Look, I get it. Nothing has lousier optics to most people than a bunch of fancypants film critics having a hissy fit.
Yet the Boston Globe’s stated decision — meaning my own and my editors’ — to denounce the Walt Disney Company’s misdirected punishment of Los Angeles Times journalists felt necessary on a deep and meaningful level. So did the threat to take Disney movies off the table for year-end awards consideration on the parts of four major critics’ groups, two of which (the Boston Society of Film Critics and the National Society of Film Critics) count me as a member.
By mid-afternoon Tuesday — six hours after the groups (Los Angeles and New York included) published their joint statement — Disney had reversed its ban of the LA Times. Solidarity won the day, at least on this day. More likely, the optics of a huge corporation bullying a newspaper were even worse.
This was never about who gets to have a look at Disney movies before they open. That would have been merely petty. At issue was the principle of a free press, and the proper ways to interact with it.
Disney didn’t like what the Times wrote in late September about the company’s intricate financial relationship with the city of Anaheim, the long-time home of Disneyland and a place where the Mouse House gets sweetheart deals while the local government has to cut back on city pensions. Studio spokespersons got to have their say in the article but the company still felt unfairly attacked, and they said so. If there were factual errors, Disney’s many lawyers could have pursued a printed correction; they didn’t. Instead, the studio put its boot down on a completely different section of the newspaper, banning the Times’s entertainment reporters and critics from all studio access to Disney product and personnel. (The company also cut off screening links for TV shows to the Times’s television reviewers.)
Now that’s petty.
Disney’s actions came at a time when news organizations are being assailed by those who don’t like what they hear or read and who feel they have the power — and, in the Trump Era, the cultural OK from on high — to push back. And it’s notable that Disney decided to take out its wrath on the part of the news business with whom it has always had a complicated and not entirely stink-free relationship: the arts and entertainment section.
It’s a symbiotic relationship, and has been since the studios were founded and newspapers and fan magazines started covering them in the early years of the 20th century. The studios make movies and need people to see them. The news organizations need copy that readers want. So a company like Disney works with news organizations to provide publicity materials and make filmmakers and talent available for interviews.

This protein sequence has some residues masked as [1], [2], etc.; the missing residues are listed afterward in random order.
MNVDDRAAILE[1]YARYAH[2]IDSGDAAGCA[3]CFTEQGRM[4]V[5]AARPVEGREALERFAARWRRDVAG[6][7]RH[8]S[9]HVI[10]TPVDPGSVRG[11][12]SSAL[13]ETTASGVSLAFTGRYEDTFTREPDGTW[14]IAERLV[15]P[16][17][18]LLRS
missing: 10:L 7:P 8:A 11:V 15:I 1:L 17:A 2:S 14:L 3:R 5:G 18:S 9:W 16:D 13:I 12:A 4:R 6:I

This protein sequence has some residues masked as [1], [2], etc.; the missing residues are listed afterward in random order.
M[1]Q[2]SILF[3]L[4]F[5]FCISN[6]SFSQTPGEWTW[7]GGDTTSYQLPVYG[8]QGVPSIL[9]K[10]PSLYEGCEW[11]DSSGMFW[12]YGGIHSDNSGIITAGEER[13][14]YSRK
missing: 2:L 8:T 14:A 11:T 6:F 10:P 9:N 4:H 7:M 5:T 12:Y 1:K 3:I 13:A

Studios don’t get a say in what gets written or get a look at an article before it runs, and reputable journalists don’t accept free travel, lodging, or other perks. But the studios get publicity. They get the word out. And the news organizations get eyeballs to features and special Sunday supplements like the holiday movie previews coming out around now — supplements that ideally also run lucrative studio ads for upcoming movies.
A movie critic’s part in this is narrower. My only interaction with the studio before writing a review is watching the movie at a press screening anywhere from two weeks to the day before the movie opens. It’s a courtesy the film companies have extended to the press for decades, one that many studio executives tolerate at best, since a bad review is useless from a marketing point of view (which, for them, is the only point of view).
I’ve been called out by one independent studio head for not giving out enough four-star ratings, because that’s the only bar that matters for a poster or an ad campaign. (When I gave one film I liked three and a half stars, he wrote to sarcastically ask me if I “couldn’t squeeze one more half-star out of my pen.”)
So, yes, reviewers are a barely necessary evil in the eyes of much of the film industry, which is why Disney probably felt a thrill of satisfaction when it switched its anger from the Times’s Metro section to the Arts pages. Keeping journalists out of advance screenings for “Thor: Ragnarok” — boy, that must have felt good.
For critics, steering clear of such screenings is a pain, but hardly a death knell. They only mean we get to run a review the day the movie opens in theaters; catching it on opening day in a theater means a delay of a day or two in print and not even that online. Am I saying we could do without early screenings? Not really, because they ultimately benefit readers by giving them information in the most useful and timely fashion. But if some of my industry colleagues are getting shut out just because, I have no desire to be among the reviewers going in.
It’s true that screening bans by movie studios are hardly new, as Jason Bailey has noted in a Village Voice article providing a larger historical context to the Disney/LA Times story. But earlier incidents involved studios in snits with individual reviewers over individual reviews, and while they weren’t good situations, they usually got resolved over time.
At issue was the principle of a free press, and the proper ways to interact with it.
This was something different, something uglier, with much larger stakes. This was a valued, long-standing news organization being punished in the marketplace for exercising one of the signal freedoms on which this society is founded. What Disney chose to do was chilling, and it was meant to chill. A lot of good and talented people in my corner of the world decided not to stand for it and banded together to get the situation changed, and, somewhat surprisingly, we did.
I’d like to hope there’s a lesson there for all of us.Ty Burr can be reached at firstname.lastname@example.org. Follow him on Twitter @tyburr.